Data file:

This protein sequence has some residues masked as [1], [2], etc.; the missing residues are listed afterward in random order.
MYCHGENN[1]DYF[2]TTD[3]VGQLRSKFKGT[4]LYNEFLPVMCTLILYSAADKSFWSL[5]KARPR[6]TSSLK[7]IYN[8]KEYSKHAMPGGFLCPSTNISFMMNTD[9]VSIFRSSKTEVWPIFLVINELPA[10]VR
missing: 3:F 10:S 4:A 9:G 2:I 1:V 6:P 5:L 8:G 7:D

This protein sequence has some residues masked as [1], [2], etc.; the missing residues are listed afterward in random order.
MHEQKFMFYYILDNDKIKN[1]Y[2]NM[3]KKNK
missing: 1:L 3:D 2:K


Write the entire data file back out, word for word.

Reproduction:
This protein sequence has some residues masked as [1], [2], etc.; the missing residues are listed afterward in random order.
MYCHGENN[1]DYF[2]TTD[3]VGQLRSKFKGT[4]LYNEFLPVMCTLILYSAADKSFWSL[5]KARPR[6]TSSLK[7]IYN[8]KEYSKHAMPGGFLCPSTNISFMMNTD[9]VSIFRSSKTEVWPIFLVINELPA[10]VR
missing: 3:F 10:S 4:A 9:G 2:I 1:V 6:P 5:L 8:G 7:D

This protein sequence has some residues masked as [1], [2], etc.; the missing residues are listed afterward in random order.
MHEQKFMFYYILDNDKIKN[1]Y[2]NM[3]KKNK
missing: 1:L 3:D 2:K